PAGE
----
On her part, the Nigerian government increased testing centres and ramped up vaccine distribution. The private sector was also responsive by contributing fiduciary resources for the treatment of affected persons and providing care packages to families affected by the pandemic. MTN Nigeria, contributed 7 million doses of the COVID19 vaccines to African countries while Dettol and its parent company, Reckitt, besides producing hand sanitizers, provided PPE, spread goodwill messages, and encouraged people to keep to the precautionary guidelines. On the other hand, the Coca‑Cola Company provided support to communities in the form of financial aid to organizations like the Red Cross, and product donations to those medical and hospital professionals on the very front-line, to mention but a few.

Despite thousands attempting to prove that Coronavirus is a hoax, one of my best friends battled the coronavirus. She lost her father and this nearly destroyed her family. So for the naysayers, I laugh with scorn.

Months passed and it felt like things were clearing up, restrictions were lifting, people were getting vaccinated, and nations were gearing up for the Olympics. These appeared to be a mere false ray of hope because as soon as people were settling in, multiple variants of the COVID-19 virus were discovered. Discussions about rapid response were still ongoing, and then, another viral disease popped up, Monkeypox.

The disease has slowly been ravaging the country since 2017, yet there was little coverage on it until the US tracked their patient zero on an Atlanta flight from Nigeria. According to the Nigeria Centre for Disease Control (NCDC), there have been 483 reported cases since 2017. Of the 483, 17 were reported this year in Delta, Rivers, Bayelsa, Edo, and Lagos.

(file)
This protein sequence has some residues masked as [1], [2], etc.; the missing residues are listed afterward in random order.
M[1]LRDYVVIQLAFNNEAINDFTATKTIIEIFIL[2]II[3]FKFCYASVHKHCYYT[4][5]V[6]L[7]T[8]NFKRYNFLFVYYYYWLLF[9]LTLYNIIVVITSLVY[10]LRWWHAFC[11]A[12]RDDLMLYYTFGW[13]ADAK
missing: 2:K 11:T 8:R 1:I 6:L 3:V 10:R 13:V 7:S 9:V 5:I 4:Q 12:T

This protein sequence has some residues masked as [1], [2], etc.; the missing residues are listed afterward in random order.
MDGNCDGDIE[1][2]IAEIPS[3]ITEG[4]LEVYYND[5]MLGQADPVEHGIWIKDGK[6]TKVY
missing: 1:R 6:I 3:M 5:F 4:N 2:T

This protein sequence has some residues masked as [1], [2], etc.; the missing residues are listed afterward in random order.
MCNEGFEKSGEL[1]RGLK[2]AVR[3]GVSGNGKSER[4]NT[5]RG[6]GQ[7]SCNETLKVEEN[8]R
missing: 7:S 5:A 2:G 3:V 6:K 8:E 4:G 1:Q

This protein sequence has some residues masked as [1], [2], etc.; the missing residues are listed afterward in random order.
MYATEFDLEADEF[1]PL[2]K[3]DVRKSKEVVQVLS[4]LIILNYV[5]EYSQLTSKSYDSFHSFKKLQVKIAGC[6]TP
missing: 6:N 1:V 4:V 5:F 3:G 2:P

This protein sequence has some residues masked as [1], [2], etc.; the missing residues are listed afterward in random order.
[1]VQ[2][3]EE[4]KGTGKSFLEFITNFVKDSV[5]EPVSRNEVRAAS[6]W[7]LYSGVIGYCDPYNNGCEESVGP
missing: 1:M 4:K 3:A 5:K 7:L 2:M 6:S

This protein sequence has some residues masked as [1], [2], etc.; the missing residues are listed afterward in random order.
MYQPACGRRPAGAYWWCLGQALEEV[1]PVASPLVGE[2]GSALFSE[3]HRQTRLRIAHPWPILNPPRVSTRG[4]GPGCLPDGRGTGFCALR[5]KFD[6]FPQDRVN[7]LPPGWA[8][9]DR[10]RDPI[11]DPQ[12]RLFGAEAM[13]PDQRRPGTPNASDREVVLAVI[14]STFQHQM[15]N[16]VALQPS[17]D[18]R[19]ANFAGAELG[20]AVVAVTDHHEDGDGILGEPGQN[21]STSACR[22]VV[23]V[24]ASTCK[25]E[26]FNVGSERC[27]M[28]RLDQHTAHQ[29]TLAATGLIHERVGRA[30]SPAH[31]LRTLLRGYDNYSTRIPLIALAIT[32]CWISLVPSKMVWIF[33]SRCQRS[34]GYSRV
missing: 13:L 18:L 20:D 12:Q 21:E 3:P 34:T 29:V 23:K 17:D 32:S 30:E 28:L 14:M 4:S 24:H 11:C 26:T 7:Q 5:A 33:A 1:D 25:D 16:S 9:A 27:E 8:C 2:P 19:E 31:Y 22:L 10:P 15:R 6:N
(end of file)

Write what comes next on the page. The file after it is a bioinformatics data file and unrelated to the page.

Monkeypox’s arrival is ‘ill-timed’ because 100 countries globally are busy fighting the COVID-19 Delta Variants and the economic after-effects of the pandemic, so there will hardly be any focus on it.

It is however worthy to note that precautionary measures for both diseases are similar, so there is nothing new to add to your routine. As long as you continue to wear a mask, wash your hands, sanitize, and get your vaccine, you should be safe.

Battling all these at this point in our lives is maddening. Yet, we find ways to thrive, because, in this country, we cannot afford any other option. Yes, millennials and Gen Z might be tagged the unluckiest generation but we are the strongest and most determined.

There are people and businesses who have leveraged the pandemic and have risen to fame within the period. People like internet comedienne, Elsa Majimbo, and businesses like Paystack, a fintech in Nigeria run by two millennials became a unicorn during the period. It might sound a bit too optimistic but it is the reality of many young people, surviving in spite of what life throws at them.

Some brands and organisations have also taken up the mantle to help enlighten the public on how to observe better hygiene practices. Notably, the Dettol Clean Naija campaign targeted towards teaching primary schoolers basic hygiene habits has been at the forefront of this movement since 2013. Over five million children have also been impacted in Lagos, Rivers, Kano and Ogun State..

So, while we nudge the government to remember its commitments to the youth, we will continue to look for ways to shirk the hand luck has dealt us.

  • Adejoke Folayan is a writer living in Lagos.